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Andrew Lloyd Webber, theater manager risks prison


“Come hell or high water. . . he said. Andrew Lloyd Webber, the British composer and theater manager who made his name and fortune with musicals such as Cats, Avoid and Starlight Express, this week expressed its determination to open its West End theaters to full capacity this month – regardless of current government guidelines on Covid-19.

Previews for his latest creation, Cinderella, are scheduled to begin on June 25, just days after the planned easing of coronavirus restrictions on June 21. That date now appears to be in question due to rising infection rates, but Lloyd Webber has said he would be prepared to face jail time regardless of any further delay.

Despite being named a Conservative peer, he says he won’t hesitate to launch a legal battle against the government if there are any more delays, telling an interviewer he has “the mother of all. legal cases ”.

At 73, Lloyd Webber is perhaps the most decorated composer in the world. The New York Times described him in 2001 as “the most commercially successful composer in history”, with several awards for his musicals and worldwide success. He is one of 16 people to have won an Oscar, an Emmy, a Tony and a Grammy. His productions, all managed by the Really Useful Group, which he founded in 1977, have a string of records: Starlight Express (1984) raced in London for over 17 years; The Phantom of the Opera (1986) was the longest-running Broadway show of all time.

Lloyd Webber had planned to open Cinderella at the Gillian Lynne Theater (formerly the New London Theater, renamed in memory of the late choreographer of Cats) in August 2020. As the owner of seven theaters, throughout the pandemic he has been a vocal opponent of regulations that have forced theaters to close for long periods of time. They are currently allowed to operate with reduced numbers, but Lloyd Webber argues that large-scale productions like his musicals are not sustainable without houses at full capacity.

Campaigners for the reopening point to the economic weight of the UK theater sector, which brought in nearly £ 1.28 billion in ticket sales to more than 34 million people in 2018. They also highlight the plight of the abundant labor force in the sector, which is for the most part self-sufficient. – employees and therefore particularly vulnerable to the closure of theaters. Insiders fear a skill drain, as well as individual difficulties. Lloyd Webber, who requested additional grants, pointed to inconsistencies in policies that allow people to sit on a plane for many hours but not sit in a theater for two hours.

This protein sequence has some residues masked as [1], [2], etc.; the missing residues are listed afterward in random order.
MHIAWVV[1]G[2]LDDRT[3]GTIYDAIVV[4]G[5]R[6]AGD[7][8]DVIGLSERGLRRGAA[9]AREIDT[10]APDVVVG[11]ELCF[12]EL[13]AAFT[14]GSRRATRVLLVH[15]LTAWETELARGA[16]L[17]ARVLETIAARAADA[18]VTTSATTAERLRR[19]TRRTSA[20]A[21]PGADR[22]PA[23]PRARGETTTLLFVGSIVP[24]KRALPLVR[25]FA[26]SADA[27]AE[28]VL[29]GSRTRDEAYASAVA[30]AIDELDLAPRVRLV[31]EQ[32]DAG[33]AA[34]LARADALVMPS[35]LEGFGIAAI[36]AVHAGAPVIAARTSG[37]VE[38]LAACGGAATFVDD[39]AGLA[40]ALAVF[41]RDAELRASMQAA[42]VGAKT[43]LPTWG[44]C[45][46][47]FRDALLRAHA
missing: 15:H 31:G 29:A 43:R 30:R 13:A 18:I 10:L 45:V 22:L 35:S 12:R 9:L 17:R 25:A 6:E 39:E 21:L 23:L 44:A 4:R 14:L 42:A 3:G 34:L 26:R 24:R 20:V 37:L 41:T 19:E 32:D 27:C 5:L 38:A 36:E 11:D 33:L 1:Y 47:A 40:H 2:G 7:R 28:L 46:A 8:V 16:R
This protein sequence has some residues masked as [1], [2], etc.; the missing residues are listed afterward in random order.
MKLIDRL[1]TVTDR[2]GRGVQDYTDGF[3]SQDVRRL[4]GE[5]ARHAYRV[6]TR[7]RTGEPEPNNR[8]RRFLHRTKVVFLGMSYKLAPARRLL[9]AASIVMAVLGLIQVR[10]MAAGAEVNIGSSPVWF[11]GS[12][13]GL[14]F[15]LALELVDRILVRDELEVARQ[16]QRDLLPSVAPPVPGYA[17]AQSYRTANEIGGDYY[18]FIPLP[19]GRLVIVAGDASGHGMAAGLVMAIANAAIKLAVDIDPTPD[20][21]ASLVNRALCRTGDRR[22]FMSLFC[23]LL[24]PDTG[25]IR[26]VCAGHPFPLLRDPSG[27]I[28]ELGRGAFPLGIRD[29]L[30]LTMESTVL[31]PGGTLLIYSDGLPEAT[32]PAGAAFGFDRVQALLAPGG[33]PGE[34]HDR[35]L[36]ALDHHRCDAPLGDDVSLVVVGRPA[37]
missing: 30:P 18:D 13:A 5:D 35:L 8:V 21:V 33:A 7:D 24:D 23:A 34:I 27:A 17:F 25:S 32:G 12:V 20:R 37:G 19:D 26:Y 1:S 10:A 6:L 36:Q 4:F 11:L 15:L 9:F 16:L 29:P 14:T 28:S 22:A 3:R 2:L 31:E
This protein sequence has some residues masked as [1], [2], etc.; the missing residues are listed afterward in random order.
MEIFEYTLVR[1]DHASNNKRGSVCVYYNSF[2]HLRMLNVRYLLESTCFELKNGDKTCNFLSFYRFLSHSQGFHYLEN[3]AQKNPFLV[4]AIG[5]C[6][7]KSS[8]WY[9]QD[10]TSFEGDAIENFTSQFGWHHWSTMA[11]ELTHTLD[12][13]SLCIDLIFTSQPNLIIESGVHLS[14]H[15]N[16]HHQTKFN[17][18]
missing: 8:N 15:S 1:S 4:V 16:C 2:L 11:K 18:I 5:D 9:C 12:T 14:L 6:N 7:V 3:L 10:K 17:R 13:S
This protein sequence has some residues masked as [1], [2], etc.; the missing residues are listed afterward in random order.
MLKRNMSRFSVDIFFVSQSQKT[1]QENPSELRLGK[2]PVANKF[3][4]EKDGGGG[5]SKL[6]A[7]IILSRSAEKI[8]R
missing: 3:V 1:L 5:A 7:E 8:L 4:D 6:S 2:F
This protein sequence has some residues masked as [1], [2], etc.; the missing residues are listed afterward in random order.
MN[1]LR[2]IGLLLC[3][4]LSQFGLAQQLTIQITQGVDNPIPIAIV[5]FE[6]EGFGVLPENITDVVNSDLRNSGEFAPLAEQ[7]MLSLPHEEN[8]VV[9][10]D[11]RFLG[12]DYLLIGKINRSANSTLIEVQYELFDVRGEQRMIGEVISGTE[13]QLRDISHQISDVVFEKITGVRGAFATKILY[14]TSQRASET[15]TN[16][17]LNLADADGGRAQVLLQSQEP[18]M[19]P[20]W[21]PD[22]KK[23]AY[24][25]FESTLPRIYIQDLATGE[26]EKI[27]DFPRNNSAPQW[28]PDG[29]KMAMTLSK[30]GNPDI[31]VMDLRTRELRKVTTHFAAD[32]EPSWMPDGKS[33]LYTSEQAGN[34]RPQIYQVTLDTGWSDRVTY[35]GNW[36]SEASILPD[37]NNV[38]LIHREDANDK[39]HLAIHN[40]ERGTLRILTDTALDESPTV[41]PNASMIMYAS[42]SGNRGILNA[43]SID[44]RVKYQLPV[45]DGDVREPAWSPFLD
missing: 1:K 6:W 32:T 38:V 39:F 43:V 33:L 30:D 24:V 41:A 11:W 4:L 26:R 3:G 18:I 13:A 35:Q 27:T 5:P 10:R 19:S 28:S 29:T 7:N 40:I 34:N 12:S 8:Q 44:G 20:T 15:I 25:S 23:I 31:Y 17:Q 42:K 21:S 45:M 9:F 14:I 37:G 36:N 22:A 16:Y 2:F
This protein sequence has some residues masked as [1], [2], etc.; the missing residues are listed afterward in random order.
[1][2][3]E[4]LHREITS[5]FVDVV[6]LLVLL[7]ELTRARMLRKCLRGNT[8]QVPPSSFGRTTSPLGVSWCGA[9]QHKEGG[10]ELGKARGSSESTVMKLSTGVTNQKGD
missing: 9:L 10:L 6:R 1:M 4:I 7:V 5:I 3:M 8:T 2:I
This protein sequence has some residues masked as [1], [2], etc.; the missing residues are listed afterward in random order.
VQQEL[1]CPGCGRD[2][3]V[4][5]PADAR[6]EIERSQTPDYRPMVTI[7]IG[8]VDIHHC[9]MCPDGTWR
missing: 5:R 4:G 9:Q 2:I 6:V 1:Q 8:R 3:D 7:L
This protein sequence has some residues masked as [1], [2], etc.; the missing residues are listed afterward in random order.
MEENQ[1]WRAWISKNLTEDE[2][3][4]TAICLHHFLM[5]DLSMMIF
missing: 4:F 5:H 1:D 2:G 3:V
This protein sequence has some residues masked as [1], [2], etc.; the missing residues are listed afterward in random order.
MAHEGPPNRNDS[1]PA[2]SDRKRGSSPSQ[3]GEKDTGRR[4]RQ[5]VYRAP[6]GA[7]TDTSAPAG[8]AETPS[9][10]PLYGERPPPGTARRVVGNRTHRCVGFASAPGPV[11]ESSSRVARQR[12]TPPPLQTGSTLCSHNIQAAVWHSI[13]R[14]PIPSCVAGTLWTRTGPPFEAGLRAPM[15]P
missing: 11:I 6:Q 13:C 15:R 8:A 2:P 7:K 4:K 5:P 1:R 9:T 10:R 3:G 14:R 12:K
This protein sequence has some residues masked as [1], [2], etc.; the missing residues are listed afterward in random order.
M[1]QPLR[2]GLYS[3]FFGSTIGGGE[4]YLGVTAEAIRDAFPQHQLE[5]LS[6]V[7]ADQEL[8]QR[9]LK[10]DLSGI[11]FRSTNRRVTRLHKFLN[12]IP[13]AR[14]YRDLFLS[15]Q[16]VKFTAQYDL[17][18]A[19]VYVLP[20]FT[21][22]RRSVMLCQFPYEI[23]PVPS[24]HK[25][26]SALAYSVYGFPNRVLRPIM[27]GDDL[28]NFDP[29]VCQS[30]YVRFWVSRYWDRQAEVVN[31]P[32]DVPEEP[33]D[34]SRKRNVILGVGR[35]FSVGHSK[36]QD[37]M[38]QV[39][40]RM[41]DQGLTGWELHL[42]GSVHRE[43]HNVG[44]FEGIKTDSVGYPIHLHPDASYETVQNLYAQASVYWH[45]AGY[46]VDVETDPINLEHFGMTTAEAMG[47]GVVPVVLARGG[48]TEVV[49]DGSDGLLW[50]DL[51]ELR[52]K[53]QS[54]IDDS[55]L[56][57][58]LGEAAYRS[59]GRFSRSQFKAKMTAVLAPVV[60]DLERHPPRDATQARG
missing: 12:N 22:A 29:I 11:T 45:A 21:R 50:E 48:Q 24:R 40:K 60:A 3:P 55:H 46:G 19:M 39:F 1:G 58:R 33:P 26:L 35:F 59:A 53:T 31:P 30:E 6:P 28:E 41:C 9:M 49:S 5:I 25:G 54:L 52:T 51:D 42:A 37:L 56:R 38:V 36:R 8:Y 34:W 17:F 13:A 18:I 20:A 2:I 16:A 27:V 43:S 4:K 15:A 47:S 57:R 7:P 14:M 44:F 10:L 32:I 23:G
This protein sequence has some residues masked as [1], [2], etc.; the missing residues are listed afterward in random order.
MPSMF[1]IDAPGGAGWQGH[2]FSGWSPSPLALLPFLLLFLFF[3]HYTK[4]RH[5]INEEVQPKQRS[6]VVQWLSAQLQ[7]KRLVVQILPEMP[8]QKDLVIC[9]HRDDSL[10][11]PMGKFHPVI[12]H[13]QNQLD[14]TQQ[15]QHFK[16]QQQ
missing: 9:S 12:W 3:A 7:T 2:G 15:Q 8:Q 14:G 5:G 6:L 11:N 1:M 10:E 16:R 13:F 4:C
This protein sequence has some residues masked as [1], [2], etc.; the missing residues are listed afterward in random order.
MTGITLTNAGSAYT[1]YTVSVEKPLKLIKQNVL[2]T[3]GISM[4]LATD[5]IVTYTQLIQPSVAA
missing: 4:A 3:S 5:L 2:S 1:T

It also emphasizes security measures in cinemas. In September 2020, he said in a government hearing that he was “absolutely convinced that the air in the London Palladium and all of my theaters is cleaner than the air outside”.

Around £ 6million has been invested in Cinderella, and its ensemble of 34 comedians, dancers, musicians and others comes at enormous costs. Losses from keeping his cinemas in darkness during their extended shutdown are around £ 1million a month, and he has suggested further delays will force him to sell them or shut them down permanently. According to The Sunday Times Rich List, Lloyd Webber’s personal wealth has fallen from £ 275million in one year and now stands at £ 525million, although other sources have dramatically increased his net worth.

Throughout his career, Lloyd Webber has faced controversy, including allegations of plagiarism from sources as disparate as the Puccini estate and Pink Floyd. But its overall originality is rarely questioned. Don Black, 1989 co-lyricist Aspects of love, asserted that “Andrew more or less single-handedly reinvented the musical”.

Born in 1948 into a family of musicians – his mother was a violinist and pianist, his father a composer, his brother is the famous cellist Julian Lloyd Webber – his talent manifested itself very early on. Professional success started with Joseph and the incredible Technicolor dream coat in 1968, when he was not yet 21; Cinderella will be his 17th fully produced musical.

Many of his early successes were in partnership with lyricist Tim Rice, but he worked with various writers. For Cinderella he chose Emerald Fennell, a multi-talented BBC screenwriter Kill Eve who won the Oscar for Best Original Screenplay this year for his comedy Promising young woman, which she also realized.

Lloyd Webber is an enthusiastic art collector, with a taste for Pre-Raphaelite and Victorian painters, including Dante Gabriel Rossetti, Edward Burne-Jones, and others. Its collection – large enough to fill all the main halls of the Royal Academy in London when it was exhibited there in 2003 – helped restore the reputation (and raise prices) of the previously old-fashioned genre. One expert, Christopher Wood, wrote of Lloyd Webber’s passion for art: “Andrew is often said to write musicals to collect more paintings. . . Collecting is his real obsession.

Other interests include substantial charitable work for his own Andrew Lloyd Webber Foundation, as well as other educational and cultural organizations. He was knighted in 1992 and in 1997 he was made a lifetime peer as Baron Lloyd Webber of Sydmonton, although he retired from the House of Lords in 2017.

The next week or so could determine whether or not Cinderella goes to the ball – and if its distinguished creator is on the wrong side of the law.

jan.dalley@ft.com

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